David and Chana buy a toxic asset, from a guy named Wit Solberg, who used to work on Wall Street and now helps small banks who've been saddled with toxic assets. Turns out...it's hard to buy a toxic asset.
David and Chana try to track down the actual homeowners in their toxic asset. The toxic asset is made up of 2000 mortgages all over the country.
David and Chana discover a dark criminal plot inside their toxic asset.
David and Chana meet another toxic asset owner, like themselves. Only difference, David and Chana bought theirs after it was already toxic, for a steep discount, 99% off.
David and Chana's toxic asset, which has acquired the nickname Toxie, gets sick. And the payments that it's supposed to provide them every month stop.
Planet Money's Chana Joffe-Walt has this story about a really ambitious million dollar idea: Getting people to see the good side of death. Planet Money is a collaboration between NPR and This American Life.
Adam Davidson and Chana Joffe-Walt from Planet Money follow one Haitian farmer, with the modest crop of two mango trees, through a byzantine system of aid agencies, NGOs, and government bureaucracy as the farmer tries the impossible—to get some plastic milk crates to store and transport her mangoes. Planet Money is a co-production with NPR News.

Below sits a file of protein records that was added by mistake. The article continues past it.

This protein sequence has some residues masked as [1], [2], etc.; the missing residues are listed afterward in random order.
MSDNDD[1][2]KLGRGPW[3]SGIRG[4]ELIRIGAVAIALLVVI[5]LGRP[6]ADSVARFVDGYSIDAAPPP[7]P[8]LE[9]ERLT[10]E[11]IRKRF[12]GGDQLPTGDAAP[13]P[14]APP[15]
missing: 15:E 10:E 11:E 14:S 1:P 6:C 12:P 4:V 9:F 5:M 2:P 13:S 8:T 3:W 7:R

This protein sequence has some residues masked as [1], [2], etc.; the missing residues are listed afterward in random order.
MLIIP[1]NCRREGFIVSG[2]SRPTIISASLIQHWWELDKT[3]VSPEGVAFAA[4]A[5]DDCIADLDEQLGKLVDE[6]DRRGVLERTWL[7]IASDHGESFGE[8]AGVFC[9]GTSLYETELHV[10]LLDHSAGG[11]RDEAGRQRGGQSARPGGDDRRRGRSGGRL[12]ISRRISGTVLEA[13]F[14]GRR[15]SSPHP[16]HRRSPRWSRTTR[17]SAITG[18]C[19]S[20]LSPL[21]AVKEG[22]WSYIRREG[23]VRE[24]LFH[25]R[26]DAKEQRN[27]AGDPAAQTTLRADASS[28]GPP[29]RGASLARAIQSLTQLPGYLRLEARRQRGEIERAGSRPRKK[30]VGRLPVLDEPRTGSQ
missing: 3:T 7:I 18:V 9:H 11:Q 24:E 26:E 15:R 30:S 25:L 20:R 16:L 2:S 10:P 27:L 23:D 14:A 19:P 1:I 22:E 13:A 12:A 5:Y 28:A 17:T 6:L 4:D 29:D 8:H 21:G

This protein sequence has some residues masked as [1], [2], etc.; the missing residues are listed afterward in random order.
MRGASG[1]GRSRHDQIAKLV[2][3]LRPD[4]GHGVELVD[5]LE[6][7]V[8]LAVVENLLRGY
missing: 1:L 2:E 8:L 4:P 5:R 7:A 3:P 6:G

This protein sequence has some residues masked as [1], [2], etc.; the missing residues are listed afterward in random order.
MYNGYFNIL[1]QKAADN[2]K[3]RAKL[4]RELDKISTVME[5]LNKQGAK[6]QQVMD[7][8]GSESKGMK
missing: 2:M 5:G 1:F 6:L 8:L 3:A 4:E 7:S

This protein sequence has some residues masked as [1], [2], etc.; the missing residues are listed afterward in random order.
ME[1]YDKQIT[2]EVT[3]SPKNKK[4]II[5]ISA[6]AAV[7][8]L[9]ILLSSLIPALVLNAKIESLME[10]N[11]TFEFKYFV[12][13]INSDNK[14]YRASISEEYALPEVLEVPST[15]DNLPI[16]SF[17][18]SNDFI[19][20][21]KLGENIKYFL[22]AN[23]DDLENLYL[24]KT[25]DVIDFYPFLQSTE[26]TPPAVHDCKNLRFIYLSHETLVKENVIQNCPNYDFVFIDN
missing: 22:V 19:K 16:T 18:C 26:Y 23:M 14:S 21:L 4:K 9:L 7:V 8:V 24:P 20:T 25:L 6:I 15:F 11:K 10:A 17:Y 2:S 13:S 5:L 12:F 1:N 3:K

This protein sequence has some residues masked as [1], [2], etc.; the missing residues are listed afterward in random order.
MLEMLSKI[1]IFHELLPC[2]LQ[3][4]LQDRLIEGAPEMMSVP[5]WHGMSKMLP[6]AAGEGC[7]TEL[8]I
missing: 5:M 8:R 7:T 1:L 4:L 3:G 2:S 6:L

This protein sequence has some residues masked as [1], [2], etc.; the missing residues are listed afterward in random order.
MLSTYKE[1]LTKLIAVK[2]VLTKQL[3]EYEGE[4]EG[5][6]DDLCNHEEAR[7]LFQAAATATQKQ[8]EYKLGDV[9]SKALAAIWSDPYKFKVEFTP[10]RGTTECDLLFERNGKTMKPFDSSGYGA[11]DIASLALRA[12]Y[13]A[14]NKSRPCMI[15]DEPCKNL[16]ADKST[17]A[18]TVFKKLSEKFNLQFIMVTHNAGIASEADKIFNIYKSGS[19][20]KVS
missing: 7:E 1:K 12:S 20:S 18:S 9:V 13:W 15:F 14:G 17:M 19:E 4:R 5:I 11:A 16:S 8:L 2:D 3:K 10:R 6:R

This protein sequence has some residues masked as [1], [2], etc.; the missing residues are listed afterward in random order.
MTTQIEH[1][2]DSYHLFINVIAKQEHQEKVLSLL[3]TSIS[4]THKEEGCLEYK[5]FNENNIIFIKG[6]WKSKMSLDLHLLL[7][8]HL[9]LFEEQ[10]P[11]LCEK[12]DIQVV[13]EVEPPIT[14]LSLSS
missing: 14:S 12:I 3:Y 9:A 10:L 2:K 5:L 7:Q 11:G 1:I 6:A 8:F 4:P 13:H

Adam Davidson and Chana Joffe-Walt from Planet Money head to the Hunts Point Market in the Bronx, a bustling area of vegetable and fruit commerce that only comes alive at night. Planet Money is a co-production of NPR News and This American Life.
Planet Money's Chana Joffe-Walt explains why prescription drug coupons could actually be increasing how much we pay, and prevent us from even telling how much drugs cost.
Planet Money reporter Chana Joffe-Walt asks a simple question: Who was the federal regulator who was supposed to be regulating AIG? The answer turns out to be far from simple.
NPR reporter and Planet Money contributor Chana Jaffe-Walt reports this story of what it really looks like when a bank fails and is taken over by the FDIC. She talks to the former employees and a handful of FDIC staff about the Friday night when the Bank of Clark County was interrupted and closed by 80 FDIC employees, who had every step of their secret operation down to a science.